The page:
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6. You like to tell the entire histories of Ninfa's and Carrabba's restaurants (and name at least three generations of Laurenzos and Carrabbas) for your friends at parties. Who among us doesn't know the rocky history of Ninfa's, the restaurant where fajitas were invented and margaritas were perfected? We can all recite the story of the single mother who worked her way from small tortilla stand to restaurant empire, only to lose it all when the chain went bust shortly before her death. And we know that the Laurenzo family now owns El Tiempo, where Mama Ninfa's dreams and recipes are kept alive. And then there are the Carrabbas, related, of course, to the Mandolas. The two large Italian families came to Galveston with little but the clothes on their backs and some killer recipes, and now there are Carrabba's chains all over the country. If you don't know all this, you can read about these folks and more in our First Families of Houston Food feature.

5. Your hot dogs and burgers are designed by chefs, hand-formed and never previously frozen. In Houston, we won't settle for Oscar Mayer or McDonald's. Not when we've got James Coney Island (now JCI Grill, if you're into that), Bernie's Burger Bus, Good Dog Houston, Hubcap Grill and any number of other purveyors of hand-ground, chef-made hot dogs and hamburgers. Typically relegated to the realms of crappy fast food, we take our franks and burgers seriously in Houston--so seriously, in fact that JCI hosted a series of chefs to make their own hot dogs, and we don't often think twice about paying upwards of $10 for a great burger.

4. You know exactly which Tex-Mex restaurants make the best salsa. Any respectable Tex-Mex joint--be it a classy, sit down establishment or a lowly taco stand--makes its own salsa, and it's usually served gratis with a container of freshly fried corn tortilla chips. It's a magical moment when you taste a new salsa for the first time and realize you're going to fill up on chips and dip before the entrees even arrive. And sometimes it's so good, you have to ask for a to-go container to take some home with you, because store-bought salsa just won't do.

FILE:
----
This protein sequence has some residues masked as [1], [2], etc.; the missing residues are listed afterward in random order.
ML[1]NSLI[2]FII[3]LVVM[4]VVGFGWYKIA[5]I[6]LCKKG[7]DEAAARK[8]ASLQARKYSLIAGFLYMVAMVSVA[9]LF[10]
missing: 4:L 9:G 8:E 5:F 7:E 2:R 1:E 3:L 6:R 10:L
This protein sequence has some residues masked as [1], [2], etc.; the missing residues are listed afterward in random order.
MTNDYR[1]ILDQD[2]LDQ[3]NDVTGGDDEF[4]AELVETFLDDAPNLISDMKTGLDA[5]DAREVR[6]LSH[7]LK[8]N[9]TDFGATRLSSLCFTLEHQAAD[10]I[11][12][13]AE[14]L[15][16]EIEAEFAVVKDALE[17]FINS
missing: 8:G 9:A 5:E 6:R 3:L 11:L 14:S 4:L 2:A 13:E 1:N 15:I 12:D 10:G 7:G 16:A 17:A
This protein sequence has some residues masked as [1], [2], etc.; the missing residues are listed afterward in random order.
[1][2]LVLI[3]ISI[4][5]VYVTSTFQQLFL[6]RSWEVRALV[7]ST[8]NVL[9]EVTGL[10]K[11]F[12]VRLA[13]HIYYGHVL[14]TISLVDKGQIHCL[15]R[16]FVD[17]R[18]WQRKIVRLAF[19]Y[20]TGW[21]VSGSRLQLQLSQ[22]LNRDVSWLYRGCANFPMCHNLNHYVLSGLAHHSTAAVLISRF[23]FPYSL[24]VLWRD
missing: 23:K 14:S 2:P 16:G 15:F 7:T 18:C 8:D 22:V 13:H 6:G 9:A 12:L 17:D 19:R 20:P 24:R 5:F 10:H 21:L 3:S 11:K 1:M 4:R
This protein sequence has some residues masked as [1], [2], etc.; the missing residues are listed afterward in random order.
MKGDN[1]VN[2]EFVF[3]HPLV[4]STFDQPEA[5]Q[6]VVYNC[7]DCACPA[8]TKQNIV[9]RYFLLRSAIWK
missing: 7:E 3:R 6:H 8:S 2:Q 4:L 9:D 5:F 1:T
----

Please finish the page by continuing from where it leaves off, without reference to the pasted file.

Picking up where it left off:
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3. You don't see anything dirty in the phrase "twist and suck." Or "pinch and suck." Or "suck the head." We're talking about crawfish, people! Crawfish eating is practically a local pastime this time of year, and we're all about being as fast and efficient as possible when getting those mudbugs into our bellies. Other people might not understand the lingo and get a little, well, offended. That's OK. More crawfish for us!

2. You're pretty sure pho and bánh mì were invented here. You've heard of Vietnam. You're aware it's a country. You know what Vietnamese food is and that both pho and bánh mì fall into that category. Still, you know there's just no way any city or country makes better pho and bánh mì than we do right here in Houston. We probably have more variety too. Just saying.

1. You know that even though Dallas, San Antonio and Austin get more credit, Houston has the best food scene in Texas. Things are looking up in the Bayou City. Nationally recognized chefs are choosing Houston as the next spot to open new restaurants. Chris Shepherd was just named the best chef in the southwest by the James Beard Foundation. We have two magazines--My Table and Sugar & Rice--solely devoted to the Houston food scene. We have some of the best restaurants in the country according to publications like GQ and some of the best chefs, according to Food & Wine. So, enough, Dallas, San Antonio and Austin. You're hip. You're cool. You're fun. We get it. But in the food battle, we totally win. You gave it a valiant effort, you really did. But do you have Chinatown? Do you have the largest population of Vietnamese in Texas? Did you invent Tex-Mex? Do you have gulf coast seafood? No. And that's why Houston is the best culinary city in Texas. Next stop: national domination.